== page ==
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Ache - De Homine Urbano CD (album) cover




Symphonic Prog

3.47 | 68 ratings

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4 stars A week ago, while walking through the CD store, saw an old vinyl copy of "De Homine Urbano" by the Danish band ACHE, the album was in very good condition and very cheap, so more with curiosity than with real conviction got it, at the end. I wasn't expecting real Symphonic rather than a late Psyche/Melodic hybrid.

While listening it, started to wonder how many things had to pass so an old record sold 38 years ago in a Danish store ended in my hands here in Perú, when I saw the signature of a friend inside the cover, it was quite funny, his father gave it to him when he came from a trip, he treasured it, but his cleaning obsessed wife sold all those dirt covered albums in a format "nobody sane" uses any more.

But back to the album, my prejudice was not accurate, the album is a gem, combines in the most delicate possible way echoes from the Psychedelic 60's with strong elements of the recently born Symphonic sub-genre, the massive use of Hammond is simply delightful, I could talk about some FOCUS influenced, but due to the date of release, this is not likely.

"De Homini Urbano" consists of two epics, the first one the self titled ballet (Yes it's true) which starts with a clear Emerson (THE NICE era) influenced performance, it's evident Peter Mellin likes pomp and brightness, the guy exploits all his skills and plays as loud as he can, combining instruments in a perfect way, hitting synths and piano with the same fury, but the star is always the organ, like suspended between the 60's and 70's in some sort of limbo, well covered by Finn Olafsson's distorted guitar.

There's nothing static in the track, everything is in perpetual motion, the radical changes come one after the other without rest, the band seems to have horror of silent spaces, covering every instant with music, when not the piano or guitar, you can clearly listen the bass or drums playing restless, like a sonic wall that hits you from start to end, simply wonderful expression of musicality.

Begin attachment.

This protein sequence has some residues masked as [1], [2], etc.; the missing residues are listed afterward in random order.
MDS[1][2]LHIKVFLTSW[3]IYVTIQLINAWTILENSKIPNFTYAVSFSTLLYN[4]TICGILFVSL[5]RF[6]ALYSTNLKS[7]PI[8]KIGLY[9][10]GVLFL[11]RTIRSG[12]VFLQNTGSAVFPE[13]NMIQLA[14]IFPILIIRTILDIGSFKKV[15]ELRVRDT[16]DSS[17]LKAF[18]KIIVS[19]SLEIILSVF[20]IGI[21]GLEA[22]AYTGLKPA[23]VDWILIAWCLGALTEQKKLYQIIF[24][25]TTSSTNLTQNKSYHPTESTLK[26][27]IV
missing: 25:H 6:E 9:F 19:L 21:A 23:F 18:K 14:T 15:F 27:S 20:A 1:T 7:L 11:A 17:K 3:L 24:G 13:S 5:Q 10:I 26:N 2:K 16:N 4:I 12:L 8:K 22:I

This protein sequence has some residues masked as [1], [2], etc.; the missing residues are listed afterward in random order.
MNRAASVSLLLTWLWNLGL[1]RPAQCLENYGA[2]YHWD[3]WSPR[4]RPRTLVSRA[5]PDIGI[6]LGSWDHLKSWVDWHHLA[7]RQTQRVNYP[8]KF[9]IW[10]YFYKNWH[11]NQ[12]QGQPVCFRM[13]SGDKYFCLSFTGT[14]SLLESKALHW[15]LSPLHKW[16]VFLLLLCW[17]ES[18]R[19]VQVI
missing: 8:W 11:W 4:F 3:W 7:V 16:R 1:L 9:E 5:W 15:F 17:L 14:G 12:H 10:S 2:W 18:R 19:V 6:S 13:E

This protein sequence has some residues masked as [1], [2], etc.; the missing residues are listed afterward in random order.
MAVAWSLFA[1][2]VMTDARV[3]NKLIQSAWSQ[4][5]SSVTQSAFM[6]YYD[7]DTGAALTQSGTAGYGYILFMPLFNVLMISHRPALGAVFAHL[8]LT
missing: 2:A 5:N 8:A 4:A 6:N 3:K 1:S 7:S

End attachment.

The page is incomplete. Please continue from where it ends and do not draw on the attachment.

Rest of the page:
But the closing section is exceptional, totally experimental for a band in the 70's an uncontrolled cacophony with a Baroque background, this guys were years ahead most musicians from the era, something strange for 1970 Prog of Scandinavia.

"Little Things" is a 18 minutes sort of Opera with THE BEATLES classic "Every Little Thing She Does" (also performed by YES) as main ingredient, but as anybody can imagine, they have 18:31 minutes to explore every possible variation and experimentation available on those years.

The vocals are not outstanding even when better than the average band...............From this point we get complexity, experimentation, pomp, excesses, everything that makes Prog so special, but is better to listen it than to read whatever I can say, because it's unique, so this is as far as I will go to avoid spoiling the experience.

Four solid stars for a very ambitious album that deserves more attention.

Ivan_Melgar_M | 4/5 |


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